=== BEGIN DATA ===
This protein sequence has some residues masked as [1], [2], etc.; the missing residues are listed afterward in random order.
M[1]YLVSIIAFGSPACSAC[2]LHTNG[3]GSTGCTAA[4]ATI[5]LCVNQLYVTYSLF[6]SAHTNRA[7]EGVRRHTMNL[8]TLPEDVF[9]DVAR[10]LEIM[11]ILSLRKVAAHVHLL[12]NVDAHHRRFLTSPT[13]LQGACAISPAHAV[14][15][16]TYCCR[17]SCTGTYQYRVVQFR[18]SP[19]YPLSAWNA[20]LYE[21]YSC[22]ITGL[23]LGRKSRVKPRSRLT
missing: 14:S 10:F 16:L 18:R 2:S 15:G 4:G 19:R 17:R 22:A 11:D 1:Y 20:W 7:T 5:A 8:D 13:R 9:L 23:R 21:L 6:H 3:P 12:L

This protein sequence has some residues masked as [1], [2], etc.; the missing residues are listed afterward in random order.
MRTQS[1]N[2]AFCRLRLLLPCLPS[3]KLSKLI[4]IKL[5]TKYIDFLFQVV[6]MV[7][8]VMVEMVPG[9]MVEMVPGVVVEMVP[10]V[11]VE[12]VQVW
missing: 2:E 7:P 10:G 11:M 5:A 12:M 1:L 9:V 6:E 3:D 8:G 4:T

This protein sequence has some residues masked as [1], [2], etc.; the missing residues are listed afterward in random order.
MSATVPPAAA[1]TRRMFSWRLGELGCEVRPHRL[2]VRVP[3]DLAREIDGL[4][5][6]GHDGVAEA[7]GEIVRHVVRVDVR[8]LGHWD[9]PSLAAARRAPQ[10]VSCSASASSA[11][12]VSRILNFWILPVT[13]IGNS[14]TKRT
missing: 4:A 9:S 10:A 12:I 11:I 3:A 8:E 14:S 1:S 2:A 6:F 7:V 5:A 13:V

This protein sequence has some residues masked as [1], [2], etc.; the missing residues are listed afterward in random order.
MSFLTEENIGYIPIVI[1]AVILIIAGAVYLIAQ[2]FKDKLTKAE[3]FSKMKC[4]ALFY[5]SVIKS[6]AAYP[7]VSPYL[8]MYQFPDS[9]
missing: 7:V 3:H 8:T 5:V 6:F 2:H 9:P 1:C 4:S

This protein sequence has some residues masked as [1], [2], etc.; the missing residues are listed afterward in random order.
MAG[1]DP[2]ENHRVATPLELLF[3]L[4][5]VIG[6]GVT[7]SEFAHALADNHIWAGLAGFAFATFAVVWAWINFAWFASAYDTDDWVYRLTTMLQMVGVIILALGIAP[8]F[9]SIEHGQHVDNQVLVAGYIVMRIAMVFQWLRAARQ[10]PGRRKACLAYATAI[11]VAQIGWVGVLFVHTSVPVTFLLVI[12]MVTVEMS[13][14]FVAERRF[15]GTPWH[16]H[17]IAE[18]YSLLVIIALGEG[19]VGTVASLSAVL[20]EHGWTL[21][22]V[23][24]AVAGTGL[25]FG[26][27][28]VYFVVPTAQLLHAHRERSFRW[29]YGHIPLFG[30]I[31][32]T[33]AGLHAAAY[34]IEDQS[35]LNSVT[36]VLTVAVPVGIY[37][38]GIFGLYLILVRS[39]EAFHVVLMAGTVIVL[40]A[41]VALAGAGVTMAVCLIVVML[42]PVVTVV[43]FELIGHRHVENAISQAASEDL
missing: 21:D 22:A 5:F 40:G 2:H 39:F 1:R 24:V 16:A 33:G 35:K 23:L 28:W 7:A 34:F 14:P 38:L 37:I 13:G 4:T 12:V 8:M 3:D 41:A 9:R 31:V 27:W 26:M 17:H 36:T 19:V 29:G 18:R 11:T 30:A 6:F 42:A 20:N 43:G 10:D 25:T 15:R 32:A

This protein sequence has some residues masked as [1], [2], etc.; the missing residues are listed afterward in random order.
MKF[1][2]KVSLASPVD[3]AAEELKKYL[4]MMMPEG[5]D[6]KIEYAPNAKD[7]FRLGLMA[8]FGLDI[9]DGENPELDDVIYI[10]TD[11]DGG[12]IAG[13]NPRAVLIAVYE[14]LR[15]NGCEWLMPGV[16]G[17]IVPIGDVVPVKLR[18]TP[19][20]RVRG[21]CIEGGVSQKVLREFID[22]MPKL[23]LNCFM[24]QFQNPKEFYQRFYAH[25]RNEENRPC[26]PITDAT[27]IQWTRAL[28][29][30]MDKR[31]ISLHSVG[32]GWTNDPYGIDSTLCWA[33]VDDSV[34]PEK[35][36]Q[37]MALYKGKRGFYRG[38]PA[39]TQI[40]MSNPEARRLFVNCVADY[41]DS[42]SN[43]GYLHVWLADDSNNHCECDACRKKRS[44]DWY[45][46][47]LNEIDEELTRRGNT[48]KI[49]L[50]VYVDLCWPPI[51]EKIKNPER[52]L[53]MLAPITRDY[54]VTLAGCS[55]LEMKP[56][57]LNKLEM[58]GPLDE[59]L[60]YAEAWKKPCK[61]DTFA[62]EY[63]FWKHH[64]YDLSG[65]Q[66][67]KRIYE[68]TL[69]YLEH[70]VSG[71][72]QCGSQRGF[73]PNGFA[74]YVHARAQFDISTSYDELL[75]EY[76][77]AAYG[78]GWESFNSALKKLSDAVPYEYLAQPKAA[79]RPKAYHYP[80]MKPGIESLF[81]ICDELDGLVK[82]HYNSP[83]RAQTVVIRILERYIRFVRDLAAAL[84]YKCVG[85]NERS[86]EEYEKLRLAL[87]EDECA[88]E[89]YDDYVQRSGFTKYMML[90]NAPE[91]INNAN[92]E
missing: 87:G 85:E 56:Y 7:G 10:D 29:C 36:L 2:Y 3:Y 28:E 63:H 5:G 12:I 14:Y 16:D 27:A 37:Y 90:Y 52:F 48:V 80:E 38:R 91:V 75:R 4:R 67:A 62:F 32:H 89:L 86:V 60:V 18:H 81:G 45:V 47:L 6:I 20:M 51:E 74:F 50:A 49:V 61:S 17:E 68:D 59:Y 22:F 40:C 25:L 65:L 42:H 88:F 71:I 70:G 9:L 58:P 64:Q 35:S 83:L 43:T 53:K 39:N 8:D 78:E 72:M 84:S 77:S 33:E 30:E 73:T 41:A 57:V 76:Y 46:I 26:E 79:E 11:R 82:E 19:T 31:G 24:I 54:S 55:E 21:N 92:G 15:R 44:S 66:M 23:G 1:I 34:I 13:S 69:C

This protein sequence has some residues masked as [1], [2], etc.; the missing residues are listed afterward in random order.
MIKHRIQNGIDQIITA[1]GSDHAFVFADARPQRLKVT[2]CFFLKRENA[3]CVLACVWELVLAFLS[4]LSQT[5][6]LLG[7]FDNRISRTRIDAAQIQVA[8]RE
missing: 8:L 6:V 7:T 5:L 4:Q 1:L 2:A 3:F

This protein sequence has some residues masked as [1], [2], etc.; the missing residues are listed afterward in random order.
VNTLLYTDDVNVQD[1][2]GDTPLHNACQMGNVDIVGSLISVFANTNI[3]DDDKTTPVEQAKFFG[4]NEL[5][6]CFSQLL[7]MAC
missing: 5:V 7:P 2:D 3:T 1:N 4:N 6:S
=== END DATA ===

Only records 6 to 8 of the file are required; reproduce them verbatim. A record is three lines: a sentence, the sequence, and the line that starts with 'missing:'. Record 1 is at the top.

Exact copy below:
This protein sequence has some residues masked as [1], [2], etc.; the missing residues are listed afterward in random order.
MKF[1][2]KVSLASPVD[3]AAEELKKYL[4]MMMPEG[5]D[6]KIEYAPNAKD[7]FRLGLMA[8]FGLDI[9]DGENPELDDVIYI[10]TD[11]DGG[12]IAG[13]NPRAVLIAVYE[14]LR[15]NGCEWLMPGV[16]G[17]IVPIGDVVPVKLR[18]TP[19][20]RVRG[21]CIEGGVSQKVLREFID[22]MPKL[23]LNCFM[24]QFQNPKEFYQRFYAH[25]RNEENRPC[26]PITDAT[27]IQWTRAL[28][29][30]MDKR[31]ISLHSVG[32]GWTNDPYGIDSTLCWA[33]VDDSV[34]PEK[35][36]Q[37]MALYKGKRGFYRG[38]PA[39]TQI[40]MSNPEARRLFVNCVADY[41]DS[42]SN[43]GYLHVWLADDSNNHCECDACRKKRS[44]DWY[45][46][47]LNEIDEELTRRGNT[48]KI[49]L[50]VYVDLCWPPI[51]EKIKNPER[52]L[53]MLAPITRDY[54]VTLAGCS[55]LEMKP[56][57]LNKLEM[58]GPLDE[59]L[60]YAEAWKKPCK[61]DTFA[62]EY[63]FWKHH[64]YDLSG[65]Q[66][67]KRIYE[68]TL[69]YLEH[70]VSG[71][72]QCGSQRGF[73]PNGFA[74]YVHARAQFDISTSYDELL[75]EY[76][77]AAYG[78]GWESFNSALKKLSDAVPYEYLAQPKAA[79]RPKAYHYP[80]MKPGIESLF[81]ICDELDGLVK[82]HYNSP[83]RAQTVVIRILERYIRFVRDLAAAL[84]YKCVG[85]NERS[86]EEYEKLRLAL[87]EDECA[88]E[89]YDDYVQRSGFTKYMML[90]NAPE[91]INNAN[92]E
missing: 87:G 85:E 56:Y 7:G 10:D 29:C 36:L 2:Y 3:Y 28:E 63:H 5:G 12:I 14:Y 16:D 27:A 37:Y 90:Y 52:F 48:V 80:E 38:R 91:V 75:R 4:R 67:A 62:F 32:H 89:L 86:V 60:V 18:H 81:G 45:V 47:L 6:I 20:M 51:E 74:F 50:A 49:V 61:S 17:E 68:D 59:Y 22:F 40:C 25:L 65:L 42:H 88:F 71:I 70:G 9:L 58:P 64:Q 35:S 83:L 43:T 53:K 39:N 8:D 78:E 72:M 84:S 77:S 33:E 30:E 73:T 41:A 57:V 76:Y 46:I 26:E 79:E 11:R 82:E 19:T 31:G 24:I 54:S 55:E 21:N 92:G 15:R 44:S 66:M 23:G 1:I 34:I 13:S 69:C

This protein sequence has some residues masked as [1], [2], etc.; the missing residues are listed afterward in random order.
MIKHRIQNGIDQIITA[1]GSDHAFVFADARPQRLKVT[2]CFFLKRENA[3]CVLACVWELVLAFLS[4]LSQT[5][6]LLG[7]FDNRISRTRIDAAQIQVA[8]RE
missing: 8:L 6:V 7:T 5:L 4:Q 1:L 2:A 3:F

This protein sequence has some residues masked as [1], [2], etc.; the missing residues are listed afterward in random order.
VNTLLYTDDVNVQD[1][2]GDTPLHNACQMGNVDIVGSLISVFANTNI[3]DDDKTTPVEQAKFFG[4]NEL[5][6]CFSQLL[7]MAC
missing: 5:V 7:P 2:D 3:T 1:N 4:N 6:S